I wish I could tell you the story behind this title, but, alas, it's too risque, it's too long, and it's not about the music anyhow. But it was really funny when Ben told it!
Our jams have been smaller this summer, with so many folks taking vacations but I think everyone has enjoyed the novelty of having fewer pickers. (More breaks!!!!) Tuesday night's jam, with Kenney, Janet, and Betty, turned into an all-instrumental jam with the exception of Roll In My Sweet Baby's Arms which I sang so I could practice my gender flipping ("Daddy was a beauty operator....") and Betty could practice her break. Neither Janet nor I were in good voice and we didn't really want to sing, so we didn't! So we just picked. When we ran out of instrumentals, we turned some of the singing songs into instrumentals: I Saw The Light, Worried Gal, Two Dollar Bill.
And then because Janet and Kenney were carrying the rhythm so well, I got out my fiddle! I haven't played the fiddle in the jams in forever, and--to use language I'm trying to discourage among the students--I didn't suck as bad as I thought I would! In fact I really enjoyed it! And may do more of it!
But I have to tell this funny story on Betty. She and I were getting ready to play Boil Them Cabbage Down. But instead of me dictating the exact way we would do the tune, as I do for larger groups, I said, "You play it as many times as you like and then I will follow what you did." Meaning that however she chose to play the song, I would play it the same way, with the same number of parts. If she did low and high, I would do low and high. If she did low twice and then high twice, I'd do low twice and high twice. Whatever she did, I would do the same thing when it came time for my break.
So.....Betty starts out with two low breaks and then does two high breaks. I'm listening to her and I'm thinking, "Great! I'll get to take a two low breaks and two high breaks. That's a longer break than usual." Then she does two more low breaks. And I think, "Wow! I'll get to take an even longer break. Great!" Then she does two more high breaks and now I'm thinking, "Wow, she's taking a really long break!" Then she does two more low breaks and ends the song! And I'm sitting there, fiddle in hand, thinking, "What happened?" Then I look over at Janet and Kenney and we all started laughing. Then Betty says, "Uh, oh. What did I do?" And I said, "I think we had a miscommunication! What did you hear me say?"
Betty says, "I heard you say, 'Play it as many times as you like.'"
"Oh," I said, "so you missed the part where I said, 'And then I'll play it just like you did. I'll follow your pattern.'"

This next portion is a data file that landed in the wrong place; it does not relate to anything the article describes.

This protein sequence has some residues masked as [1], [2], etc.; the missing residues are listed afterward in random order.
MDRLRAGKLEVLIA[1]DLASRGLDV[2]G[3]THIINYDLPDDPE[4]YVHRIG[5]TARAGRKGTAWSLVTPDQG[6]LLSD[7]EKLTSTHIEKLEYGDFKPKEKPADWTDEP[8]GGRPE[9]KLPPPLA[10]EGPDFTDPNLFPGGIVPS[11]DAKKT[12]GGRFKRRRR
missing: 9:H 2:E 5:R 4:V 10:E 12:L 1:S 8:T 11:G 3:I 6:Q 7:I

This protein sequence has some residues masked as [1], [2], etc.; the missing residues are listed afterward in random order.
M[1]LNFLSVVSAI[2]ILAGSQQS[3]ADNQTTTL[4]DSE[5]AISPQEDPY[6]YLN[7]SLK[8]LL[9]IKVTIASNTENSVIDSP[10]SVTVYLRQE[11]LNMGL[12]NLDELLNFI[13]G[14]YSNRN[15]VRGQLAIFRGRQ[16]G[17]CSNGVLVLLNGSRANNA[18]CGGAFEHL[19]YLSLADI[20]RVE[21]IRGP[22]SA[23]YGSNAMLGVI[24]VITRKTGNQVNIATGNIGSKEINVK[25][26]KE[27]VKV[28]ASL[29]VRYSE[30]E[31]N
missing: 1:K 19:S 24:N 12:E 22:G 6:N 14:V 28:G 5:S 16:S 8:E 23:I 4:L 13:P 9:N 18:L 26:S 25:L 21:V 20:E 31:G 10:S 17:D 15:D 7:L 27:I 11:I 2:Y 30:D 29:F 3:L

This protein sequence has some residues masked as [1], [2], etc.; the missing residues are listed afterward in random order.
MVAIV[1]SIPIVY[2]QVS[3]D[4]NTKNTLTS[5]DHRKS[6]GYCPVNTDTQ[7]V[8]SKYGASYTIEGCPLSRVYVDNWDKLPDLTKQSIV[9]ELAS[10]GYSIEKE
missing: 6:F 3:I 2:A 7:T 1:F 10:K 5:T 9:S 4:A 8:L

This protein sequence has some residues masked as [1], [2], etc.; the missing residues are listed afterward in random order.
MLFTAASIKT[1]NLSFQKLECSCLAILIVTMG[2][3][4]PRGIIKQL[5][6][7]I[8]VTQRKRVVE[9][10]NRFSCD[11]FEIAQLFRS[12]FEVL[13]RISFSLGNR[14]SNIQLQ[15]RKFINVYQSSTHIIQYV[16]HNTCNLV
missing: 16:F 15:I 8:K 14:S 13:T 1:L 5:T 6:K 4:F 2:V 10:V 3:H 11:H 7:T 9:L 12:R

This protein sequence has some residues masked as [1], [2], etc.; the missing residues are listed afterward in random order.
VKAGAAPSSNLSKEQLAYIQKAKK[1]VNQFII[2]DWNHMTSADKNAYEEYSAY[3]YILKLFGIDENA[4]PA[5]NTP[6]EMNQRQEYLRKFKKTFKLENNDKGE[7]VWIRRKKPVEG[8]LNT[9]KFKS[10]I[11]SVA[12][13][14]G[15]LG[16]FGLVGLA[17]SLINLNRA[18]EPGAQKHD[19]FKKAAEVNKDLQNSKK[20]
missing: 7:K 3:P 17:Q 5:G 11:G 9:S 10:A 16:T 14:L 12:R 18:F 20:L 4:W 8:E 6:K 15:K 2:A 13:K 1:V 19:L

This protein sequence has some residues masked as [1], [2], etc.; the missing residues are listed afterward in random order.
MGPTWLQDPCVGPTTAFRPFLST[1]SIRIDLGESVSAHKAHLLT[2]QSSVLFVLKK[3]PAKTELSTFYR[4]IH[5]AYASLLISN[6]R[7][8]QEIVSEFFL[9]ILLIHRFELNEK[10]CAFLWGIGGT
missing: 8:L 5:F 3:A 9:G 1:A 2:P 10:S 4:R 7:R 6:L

Betty says, "Whoops! I guess I didn't hear that!"
"No problem," I said. "Let's do it again, and this time we'll play it together old-time style." So we did and it was fun--for us! I'm not sure Kenney and Janet enjoyed it as much as we did! Boil Them Cabbage is a great beginners' tune, but it is a little bland....
Wednesday night we had four folks, Bobby, Ben, Kathy G, and Kasey. Kasey, fresh from her week at Augusta Heritage, was playing great. She's started improvising high breaks now! I saw Ben get all teary-eyed at one of her up-the-neck improvs. Kathy G, one of Roly Poly Queens, stepped up to the plate to Roly Pole on Salty Dog (G, E, A, D) and Daybreak In Dixie. You can expect to see both of those tunes on the upcoming Roly Poly DVD that we'll be recording in, gulp, three weeks! We'll also be doing a section of Roly Polys in 3/4 time (Amazing Grace, In The Pines, Before I Met You, Little Benny), along with the basic Roly Polys in 4/4 time. I'm looking forward to recording this DVD because I'm excited that the Roly Polys give beginners a chance to jam ASAP.
Bobby is still singing his two new songs, Will The Roses Bloom Again Beside The River and There's a Bluebird Singing In The Blue Ridge Mountains. Ben was having a little trouble picking up the chord changes in Will The Roses, so I told him he'd been "ruint" by his exposure to Tab at Augusta Heritage! Then we went over the chords, which are unexpected. I told Ben that the only reason I was letting Bobby sing the song was that I liked that chord progression. Bobby, of course, bristled up at this and said, "What do you mean, 'You're letting me do this song?'"
I said, "Well, the words suck, and the melody sucks but I like the chord progression!"
To which Bobby replied (huffily), "Well, if it's that bad, why do you keep asking me to sing it?"
Then before I could answer, Peacemaker Kathy G, jumped in to say (soothingly), "Because your harmony is so good."
Thank you, Kathy! Our harmony is good! In this duet, I sing a high baritone to Bobby's low lead which means not only can I tromp all over the tenor part, I can also choose harmony notes that might not fit a close three-part harmony.
As for my rude remarks, I told Bobby I was just kidding. Which he knew anyway. It was just the Bobby and Murphy Act. We've been doing it for years.
I also got out my fiddle again, and Kasey and I had fun with Arkansas Traveler. I also tried Foggy Mountain Breakdown and was pleased to find out that, after all these years, I can finally hit that double-stop G chord on the A and E strings and get it in tune. And I have no idea why. I've not been practicing it. And I haven't been playing much fiddle. But I have been playing some fiddle every week at Suzi's lesson, so maybe that was enough! "Praise the Lord, I got 'er in tune!" That's almost enough to inspire me to start playing more fiddle. We will see!
We'll be jamming regularly through August, every Tuesday and Wednesday night, 7-9 pm. We will miss a couple of entire weeks in September, though. I'll keep you posted. All Murphy Method students are welcome. Suggested donation is $20.